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Old 13-10-2008, 15:07   #69
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As a demonstration to another cruiser when we were on a mooring in a Tongan anchorage I started Google Earth and you could see the actual mooring we were on as there was a boat on it in the photo. Then starting the GPS the position pointer put our boat exactly on the mooring. The other chart plotters all had peoples boats on the dry land!!!
Mark - Tonga is in the new Zealand Charting Area, if you submit a Hydrographic Note regarding your observations (which you can do on line at Reporting a Hazard to Navigation - H Note ) you will certainly get a response as to the status of any error in the official charts.

However, if non official charts were being used (quite likely as you refer to chart plotters) then users are completely on their own and in my experience the suppliers of non official electronic charts will regard one as being so too .
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Old 13-10-2008, 15:24   #70
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Why should they. Most celestial navigation is carried out on plotting sheets anyway and then transferred to the chart as a position. Most electronic charting systems enable you to print out a chart. and I am sure that the planning charts will continue to be produced as they are much easier to do long distance planning on than a puter inless you have a very large screen with high resolution.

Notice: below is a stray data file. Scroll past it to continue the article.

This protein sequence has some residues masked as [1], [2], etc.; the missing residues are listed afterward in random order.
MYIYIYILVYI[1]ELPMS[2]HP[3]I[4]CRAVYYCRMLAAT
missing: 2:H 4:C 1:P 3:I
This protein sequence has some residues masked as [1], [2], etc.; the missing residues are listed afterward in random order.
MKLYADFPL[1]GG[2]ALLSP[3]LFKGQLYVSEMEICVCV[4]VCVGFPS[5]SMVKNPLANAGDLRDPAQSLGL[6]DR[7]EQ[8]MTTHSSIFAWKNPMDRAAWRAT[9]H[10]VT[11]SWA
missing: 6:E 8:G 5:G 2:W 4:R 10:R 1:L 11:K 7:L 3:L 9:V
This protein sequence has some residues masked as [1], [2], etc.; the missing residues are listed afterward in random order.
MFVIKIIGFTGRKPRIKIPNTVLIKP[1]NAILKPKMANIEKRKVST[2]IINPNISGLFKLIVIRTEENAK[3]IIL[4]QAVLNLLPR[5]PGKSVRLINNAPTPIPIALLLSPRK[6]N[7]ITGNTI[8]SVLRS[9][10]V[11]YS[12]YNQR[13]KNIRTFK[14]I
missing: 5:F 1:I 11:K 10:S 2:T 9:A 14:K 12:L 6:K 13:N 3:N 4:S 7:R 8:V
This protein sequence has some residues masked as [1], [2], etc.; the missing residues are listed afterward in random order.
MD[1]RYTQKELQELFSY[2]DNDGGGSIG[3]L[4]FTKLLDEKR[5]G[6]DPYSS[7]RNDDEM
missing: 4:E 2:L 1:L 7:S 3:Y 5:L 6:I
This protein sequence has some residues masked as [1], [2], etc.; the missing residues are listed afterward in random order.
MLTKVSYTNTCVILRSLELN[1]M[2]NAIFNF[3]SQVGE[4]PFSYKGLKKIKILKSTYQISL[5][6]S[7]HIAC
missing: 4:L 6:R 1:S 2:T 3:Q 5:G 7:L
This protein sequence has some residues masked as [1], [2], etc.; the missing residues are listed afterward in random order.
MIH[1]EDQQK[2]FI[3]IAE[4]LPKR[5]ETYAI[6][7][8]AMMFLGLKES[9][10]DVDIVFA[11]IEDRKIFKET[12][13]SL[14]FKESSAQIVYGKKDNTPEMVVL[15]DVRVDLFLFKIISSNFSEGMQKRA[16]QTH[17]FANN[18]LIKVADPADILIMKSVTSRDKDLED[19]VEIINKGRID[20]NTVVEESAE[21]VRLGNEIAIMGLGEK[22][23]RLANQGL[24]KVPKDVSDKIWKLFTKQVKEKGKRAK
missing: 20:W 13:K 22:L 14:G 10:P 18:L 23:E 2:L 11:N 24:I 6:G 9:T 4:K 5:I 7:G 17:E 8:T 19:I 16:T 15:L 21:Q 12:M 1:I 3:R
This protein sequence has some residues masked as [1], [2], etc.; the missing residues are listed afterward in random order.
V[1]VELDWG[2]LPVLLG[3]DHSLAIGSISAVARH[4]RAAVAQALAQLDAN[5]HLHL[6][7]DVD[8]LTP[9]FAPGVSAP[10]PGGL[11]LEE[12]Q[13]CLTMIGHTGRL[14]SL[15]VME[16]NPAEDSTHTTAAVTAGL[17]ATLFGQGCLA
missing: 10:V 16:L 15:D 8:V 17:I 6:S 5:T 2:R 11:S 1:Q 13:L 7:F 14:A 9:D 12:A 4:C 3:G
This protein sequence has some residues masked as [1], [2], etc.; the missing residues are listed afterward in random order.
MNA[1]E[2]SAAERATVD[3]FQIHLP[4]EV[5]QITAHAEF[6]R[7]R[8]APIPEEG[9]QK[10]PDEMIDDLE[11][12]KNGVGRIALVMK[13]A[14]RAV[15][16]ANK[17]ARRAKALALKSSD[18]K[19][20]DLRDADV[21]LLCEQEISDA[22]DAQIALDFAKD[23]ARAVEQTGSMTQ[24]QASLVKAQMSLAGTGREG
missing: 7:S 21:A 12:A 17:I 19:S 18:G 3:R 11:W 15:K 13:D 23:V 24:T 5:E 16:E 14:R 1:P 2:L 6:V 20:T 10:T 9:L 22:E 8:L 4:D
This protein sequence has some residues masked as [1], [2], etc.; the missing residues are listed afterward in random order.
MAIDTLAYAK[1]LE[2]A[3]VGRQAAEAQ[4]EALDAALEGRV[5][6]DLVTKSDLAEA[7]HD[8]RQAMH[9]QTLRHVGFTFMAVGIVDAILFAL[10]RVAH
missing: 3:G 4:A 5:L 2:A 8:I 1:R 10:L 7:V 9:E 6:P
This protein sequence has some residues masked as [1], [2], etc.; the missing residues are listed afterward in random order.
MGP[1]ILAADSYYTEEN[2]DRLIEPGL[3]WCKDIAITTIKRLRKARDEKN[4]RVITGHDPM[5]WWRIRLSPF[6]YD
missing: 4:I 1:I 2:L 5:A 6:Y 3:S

Was meant with a little bit of tongue in cheek, hence my comparison to cross staffs and the smiley.

Yes, planning charts will be around for a long time (and the likes of pilot charts too).

Not too sure about the ability to print out charts as I have not tested any ECS's to check the extent of the chart printed. While I have not tried it on my own ECS (which is targetted at commercial users, not pleasure, and uses only official charts) as I haven't had a need to nor a printer big enuff , my understanding is that it only prints the portion of the chart visible on the display - this would seem a sensible interpretation for, at least, vector ENC's. In this application's case it prints the copyright details on the printout, I assume that within the licencing/permit/key permissions of the particular official chart producer.